I’m just going to break it to you now: this appetizer is definitely not healthy. Like, not even remotely. As in, I-bought-Velveeta-for-the-first-time-in-my-life-for-this-recipe levels of unhealthy.
But it’s worth it. I mean, there’s nothing quite like semi-food Velveeta to keep your queso at a smooth, dip-able consistency even after it’s cooled. A liberal sprinkling of turkey chorizo (don’t @ me, it’s actually really good) rounds things out with another layer of crumbly texture and warm spice.
After the chips are gone, you’ll be licking the bowl with this one.
1. Heat oil in a skillet over medium-high heat. Add chorizo and cook, stirring and breaking up with a spoon, until browned and crisp, 8–10 minutes; set aside.
2. Heat half-and-half and Velveeta in a large saucepan over medium heat, stirring occasionally, until Velveeta is melted, 6–8 minutes. Add Monterey Jack and cheddar; cook, stirring, until mixture is smooth. Mix in chipotle chiles, salt, and chile powders.
3. Transfer queso to a warm bowl and top with chorizo.
Remember the Great Guacamole-gate of 2015? I do. The New York Times suggested adding peas to your guacamole, and a near all-out war ensued. And understandably so. Peas do not belong in guacamole. Ever.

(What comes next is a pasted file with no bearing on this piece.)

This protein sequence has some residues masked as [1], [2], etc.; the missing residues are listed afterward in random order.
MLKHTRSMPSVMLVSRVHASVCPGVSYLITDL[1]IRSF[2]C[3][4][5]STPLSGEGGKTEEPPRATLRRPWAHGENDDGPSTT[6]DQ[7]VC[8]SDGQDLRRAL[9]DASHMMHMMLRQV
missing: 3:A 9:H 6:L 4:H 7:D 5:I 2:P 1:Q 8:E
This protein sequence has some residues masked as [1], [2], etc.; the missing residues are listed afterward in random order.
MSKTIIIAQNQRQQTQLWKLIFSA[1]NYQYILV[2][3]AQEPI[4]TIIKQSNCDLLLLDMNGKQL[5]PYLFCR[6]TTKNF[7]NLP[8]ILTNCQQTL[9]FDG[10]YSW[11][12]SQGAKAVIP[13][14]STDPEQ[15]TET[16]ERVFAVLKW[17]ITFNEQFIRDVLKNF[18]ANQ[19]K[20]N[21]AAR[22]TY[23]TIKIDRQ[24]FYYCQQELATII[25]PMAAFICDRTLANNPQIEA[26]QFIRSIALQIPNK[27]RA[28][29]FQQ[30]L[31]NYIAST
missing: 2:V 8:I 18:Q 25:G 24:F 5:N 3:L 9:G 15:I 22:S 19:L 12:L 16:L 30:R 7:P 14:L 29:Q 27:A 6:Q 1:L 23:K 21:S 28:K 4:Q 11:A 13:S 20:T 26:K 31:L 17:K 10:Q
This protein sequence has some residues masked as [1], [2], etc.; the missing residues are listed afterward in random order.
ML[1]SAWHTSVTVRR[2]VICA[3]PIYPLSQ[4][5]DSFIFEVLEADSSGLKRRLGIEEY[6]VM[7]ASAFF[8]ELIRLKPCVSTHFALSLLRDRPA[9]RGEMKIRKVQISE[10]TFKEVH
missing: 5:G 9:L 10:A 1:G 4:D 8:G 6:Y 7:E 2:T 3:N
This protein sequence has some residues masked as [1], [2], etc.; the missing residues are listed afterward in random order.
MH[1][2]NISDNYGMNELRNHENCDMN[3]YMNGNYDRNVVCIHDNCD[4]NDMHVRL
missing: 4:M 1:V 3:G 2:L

Nor does celery, or so I thought. I sort of hate myself for even making this recipe, but it’s really, really good. The celery adds an addictive crunch without overwhelming the avocado-lime-onion trifecta of flavor that makes guacamole, well, guacamole.
Just try it. Sorry not sorry.
4 avocados, chopped
2 celery stalks, finely chopped
2 serrano chiles, seeds removed if desired, finely chopped
1 clove garlic finely grated
3 tablespoons fresh lime juice
1/4 red onion, chopped
1/2 cup chopped cilantro, plus leaves for serving
1. Mash avocados, celery, chiles, garlic, lime juice, onion, and cilantro in a bowl to desired consistency; season with salt. Top guacamole with remaining cilantro leaves.